Instagram is an incredibly powerful tool for B2C organizations. Through Instagram’s Shoppable Posts feature, you’re able to tag your products for one-click shopping directly on your feed. Yet even as powerful as it is, there are plenty of mistakes that significantly undercut its effectiveness. Here are three of the most egregious.
With over one billion monthly active accounts worldwide, Instagram is an incredibly powerful marketing tool for brands. Its effectiveness is only further augmented by the new Shoppable Posts feature, which officially launched across 45 countries in 2018.
For the uninitiated, with Shoppable Posts, a business can tag its products in any Instagram photos it comes across. These tags show the product’s name and pricing details. More importantly, clicking on one takes a customer directly to your storefront to purchase the item in question.
Pretty great, right? There are a few caveats. Your business needs to maintain a Facebook Business Page with an attached Facebook Catalog, sell physical goods, and be approved as a business by Instagram itself.
It’s fairly easy to misuse the feature and miss out on its full potential. Avoid losing money with three of the most common mistakes brands make with Shoppable Posts.
Blindly Focusing on Selling without Community
Many businesses misunderstand the term “social selling.” If you’re able to leverage Facebook, Instagram, or Twitter to drive sales, that’s great. But never forget that conversions are the result of a maniacal focus on your community’s needs. At their core, social networks are about the interactions between brand and consumer.
They’re about relationships and conversations.
If your business has been approved to use Instagram’s Shoppable Posts, don’t change your content strategy to focus more on sales. Keep the focus on getting people engaged with your brand. Hard-sell tactics, as noted by enterprise publication Fast Company, are a no-sell on social networks.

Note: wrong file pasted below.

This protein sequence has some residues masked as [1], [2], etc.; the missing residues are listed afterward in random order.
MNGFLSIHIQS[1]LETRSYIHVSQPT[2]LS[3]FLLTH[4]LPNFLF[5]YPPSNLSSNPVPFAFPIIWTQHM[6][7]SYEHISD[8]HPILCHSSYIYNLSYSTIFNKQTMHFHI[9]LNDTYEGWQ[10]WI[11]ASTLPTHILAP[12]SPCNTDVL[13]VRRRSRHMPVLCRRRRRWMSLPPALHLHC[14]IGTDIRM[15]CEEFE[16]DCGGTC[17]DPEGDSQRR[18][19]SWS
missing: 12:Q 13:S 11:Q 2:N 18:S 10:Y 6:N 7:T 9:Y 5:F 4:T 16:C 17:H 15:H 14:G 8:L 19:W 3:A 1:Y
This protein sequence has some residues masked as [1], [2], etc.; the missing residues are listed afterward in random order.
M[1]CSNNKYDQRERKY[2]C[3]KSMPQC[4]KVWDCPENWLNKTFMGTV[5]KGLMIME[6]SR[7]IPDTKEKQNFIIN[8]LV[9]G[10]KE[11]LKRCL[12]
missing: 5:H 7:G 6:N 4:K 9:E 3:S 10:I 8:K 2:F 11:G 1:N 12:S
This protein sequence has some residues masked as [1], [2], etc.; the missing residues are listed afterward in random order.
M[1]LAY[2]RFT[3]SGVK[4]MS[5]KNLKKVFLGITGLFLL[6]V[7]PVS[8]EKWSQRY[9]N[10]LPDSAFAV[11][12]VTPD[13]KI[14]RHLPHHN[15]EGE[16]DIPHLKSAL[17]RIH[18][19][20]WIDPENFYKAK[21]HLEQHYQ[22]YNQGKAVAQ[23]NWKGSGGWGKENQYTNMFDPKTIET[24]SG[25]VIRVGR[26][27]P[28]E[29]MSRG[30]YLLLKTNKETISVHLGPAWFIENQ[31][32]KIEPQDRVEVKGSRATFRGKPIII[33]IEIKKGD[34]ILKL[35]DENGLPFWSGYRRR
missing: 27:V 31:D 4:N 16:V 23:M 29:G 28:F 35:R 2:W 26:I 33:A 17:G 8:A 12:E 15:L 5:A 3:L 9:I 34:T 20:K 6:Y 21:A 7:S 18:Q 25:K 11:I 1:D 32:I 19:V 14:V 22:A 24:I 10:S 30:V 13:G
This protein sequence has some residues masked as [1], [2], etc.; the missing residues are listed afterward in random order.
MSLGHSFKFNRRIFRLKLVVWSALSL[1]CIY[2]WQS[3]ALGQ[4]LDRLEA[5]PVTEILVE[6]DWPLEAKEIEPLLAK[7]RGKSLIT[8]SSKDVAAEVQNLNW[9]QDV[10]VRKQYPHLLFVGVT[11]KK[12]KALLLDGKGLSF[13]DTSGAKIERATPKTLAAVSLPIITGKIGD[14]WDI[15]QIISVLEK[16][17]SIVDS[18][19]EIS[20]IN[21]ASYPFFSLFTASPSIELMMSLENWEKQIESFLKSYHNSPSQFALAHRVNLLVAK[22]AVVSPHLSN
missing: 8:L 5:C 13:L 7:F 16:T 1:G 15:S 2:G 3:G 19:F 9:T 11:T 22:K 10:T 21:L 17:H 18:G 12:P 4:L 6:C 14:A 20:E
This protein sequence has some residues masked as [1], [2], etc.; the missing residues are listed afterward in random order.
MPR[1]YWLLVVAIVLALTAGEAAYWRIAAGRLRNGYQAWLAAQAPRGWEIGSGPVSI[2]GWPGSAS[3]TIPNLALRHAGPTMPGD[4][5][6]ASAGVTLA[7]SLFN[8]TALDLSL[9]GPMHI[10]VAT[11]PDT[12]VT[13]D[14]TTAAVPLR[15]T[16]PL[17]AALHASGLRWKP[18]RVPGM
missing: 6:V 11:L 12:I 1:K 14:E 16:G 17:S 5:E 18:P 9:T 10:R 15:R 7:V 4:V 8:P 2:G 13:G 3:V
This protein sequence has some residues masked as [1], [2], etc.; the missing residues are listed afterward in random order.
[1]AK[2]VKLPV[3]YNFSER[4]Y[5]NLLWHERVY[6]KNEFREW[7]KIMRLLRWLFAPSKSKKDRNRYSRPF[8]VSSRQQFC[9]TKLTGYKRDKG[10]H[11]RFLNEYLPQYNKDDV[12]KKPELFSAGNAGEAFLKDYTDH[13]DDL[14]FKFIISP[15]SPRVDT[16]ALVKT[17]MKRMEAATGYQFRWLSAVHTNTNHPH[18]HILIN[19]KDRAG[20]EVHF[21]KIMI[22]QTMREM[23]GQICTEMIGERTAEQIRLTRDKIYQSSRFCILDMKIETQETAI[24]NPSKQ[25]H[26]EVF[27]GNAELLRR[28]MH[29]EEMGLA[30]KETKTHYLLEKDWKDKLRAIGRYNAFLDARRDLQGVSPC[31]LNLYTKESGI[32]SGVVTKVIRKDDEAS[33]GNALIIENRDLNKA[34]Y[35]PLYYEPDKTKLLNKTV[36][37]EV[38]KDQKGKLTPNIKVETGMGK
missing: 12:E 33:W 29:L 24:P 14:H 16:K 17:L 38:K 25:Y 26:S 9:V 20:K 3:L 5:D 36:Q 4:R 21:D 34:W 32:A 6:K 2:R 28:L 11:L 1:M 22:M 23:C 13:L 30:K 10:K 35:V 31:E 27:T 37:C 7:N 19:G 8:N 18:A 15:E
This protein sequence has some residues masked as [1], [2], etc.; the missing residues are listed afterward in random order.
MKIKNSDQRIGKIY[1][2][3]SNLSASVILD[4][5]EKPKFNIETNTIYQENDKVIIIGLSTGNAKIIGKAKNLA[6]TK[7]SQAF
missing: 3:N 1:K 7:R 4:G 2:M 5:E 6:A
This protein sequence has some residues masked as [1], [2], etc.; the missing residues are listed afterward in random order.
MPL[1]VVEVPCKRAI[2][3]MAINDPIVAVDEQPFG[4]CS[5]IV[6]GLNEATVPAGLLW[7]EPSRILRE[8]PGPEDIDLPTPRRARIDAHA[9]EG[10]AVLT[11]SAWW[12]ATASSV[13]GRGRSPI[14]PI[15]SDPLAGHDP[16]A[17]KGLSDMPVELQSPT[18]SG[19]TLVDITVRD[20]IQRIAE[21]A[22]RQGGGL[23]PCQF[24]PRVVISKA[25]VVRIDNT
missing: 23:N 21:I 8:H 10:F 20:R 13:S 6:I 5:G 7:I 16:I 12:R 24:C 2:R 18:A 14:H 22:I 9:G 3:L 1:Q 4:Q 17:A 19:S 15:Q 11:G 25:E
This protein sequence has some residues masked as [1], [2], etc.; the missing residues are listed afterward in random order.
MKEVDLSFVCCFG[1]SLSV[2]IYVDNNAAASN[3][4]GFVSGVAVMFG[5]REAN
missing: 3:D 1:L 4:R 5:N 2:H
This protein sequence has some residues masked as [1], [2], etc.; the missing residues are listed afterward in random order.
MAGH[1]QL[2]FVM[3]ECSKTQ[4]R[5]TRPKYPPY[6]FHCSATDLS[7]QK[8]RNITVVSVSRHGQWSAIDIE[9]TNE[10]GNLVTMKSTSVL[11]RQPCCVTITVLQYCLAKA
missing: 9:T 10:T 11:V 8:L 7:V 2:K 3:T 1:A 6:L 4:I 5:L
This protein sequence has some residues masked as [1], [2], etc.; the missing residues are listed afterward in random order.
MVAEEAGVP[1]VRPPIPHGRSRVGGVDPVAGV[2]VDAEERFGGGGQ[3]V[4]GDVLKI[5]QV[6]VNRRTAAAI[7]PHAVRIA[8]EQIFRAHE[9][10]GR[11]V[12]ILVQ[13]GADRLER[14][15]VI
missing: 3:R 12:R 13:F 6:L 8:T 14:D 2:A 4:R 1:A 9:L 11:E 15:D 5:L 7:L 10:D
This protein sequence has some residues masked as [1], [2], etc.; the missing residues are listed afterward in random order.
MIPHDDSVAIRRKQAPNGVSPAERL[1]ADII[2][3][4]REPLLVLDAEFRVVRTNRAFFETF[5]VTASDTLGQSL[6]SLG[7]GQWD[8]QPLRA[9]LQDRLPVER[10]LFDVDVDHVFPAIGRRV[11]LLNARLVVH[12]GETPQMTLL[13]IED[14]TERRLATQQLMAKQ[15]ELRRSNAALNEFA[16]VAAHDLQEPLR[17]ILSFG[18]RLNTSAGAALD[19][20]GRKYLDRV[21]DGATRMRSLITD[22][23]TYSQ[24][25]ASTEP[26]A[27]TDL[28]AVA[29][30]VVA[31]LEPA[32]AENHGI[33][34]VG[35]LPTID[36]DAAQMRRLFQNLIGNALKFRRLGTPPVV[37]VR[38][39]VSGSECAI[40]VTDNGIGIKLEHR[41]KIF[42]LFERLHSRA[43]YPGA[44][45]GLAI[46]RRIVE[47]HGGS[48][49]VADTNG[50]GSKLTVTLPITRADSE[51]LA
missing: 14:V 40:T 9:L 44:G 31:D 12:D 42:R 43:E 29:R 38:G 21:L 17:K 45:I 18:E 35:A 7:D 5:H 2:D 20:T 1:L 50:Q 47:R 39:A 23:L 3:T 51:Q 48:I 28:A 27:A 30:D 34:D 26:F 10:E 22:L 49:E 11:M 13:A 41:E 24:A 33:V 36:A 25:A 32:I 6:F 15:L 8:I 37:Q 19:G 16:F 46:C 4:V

In other words, don’t spend all your time pushing your products on customers. Instead, just tag your products where they appear, and focus on highlighting products in authentic user-generated content. Because that’s ultimately what makes Shoppable Posts great – they’re not at all intrusive.
They let people who are looking to make a purchase buy from your brand while not interfering with people who just want to look at photos.
Ignoring User-Generated Content
If your brand is good at what it does, then people will talk about it. Even a quick glance at some of the more popular consumer brands and restaurants on Instagram shows countless satisfied customers tagging their meals, purchases, and more in their posts. Engaging with that content is a great way to show your most loyal customers a bit of love and appreciation.
But with Shoppable Posts, you can take that to another level.
Has someone published a photo that looks particularly awesome? Reach out to them and ask for their permission to repost it to your profile. If they approve, you can share it with both their profile and your products tagged.
This concept can also be used to give a significant boost to influencer marketing campaigns – especially since Instagram allows you to tag products directly in an influencer’s post without having to share it on your own profile first.
Failing to Leverage Shoppable Stories
If you’re going to use Shoppable Posts, don’t forget about your story. The feature is practically tailor-made for Shoppable Posts. It can be a great way to drive awareness of new products, to announce flash sales or special events, or simply to create more eye-catching promotional materials around your brand’s products.
What makes Stories particularly valuable is that they always appear at the top of the news feed. Instagram makes a point of keeping them front-of-mind for users. And that means they’re a great way to attract attention from a follower who might otherwise not be particularly engaged with your feed.
Instagram’s Shoppable Posts is ripe with potential for brands. Particularly if you’ve got a winning content strategy in place that truly engages your existing community, you’re looking at a whole new avenue of revenue.
Terry Cane is the COO at SEOHost.net, a reliable and supportive SEO hosting partner.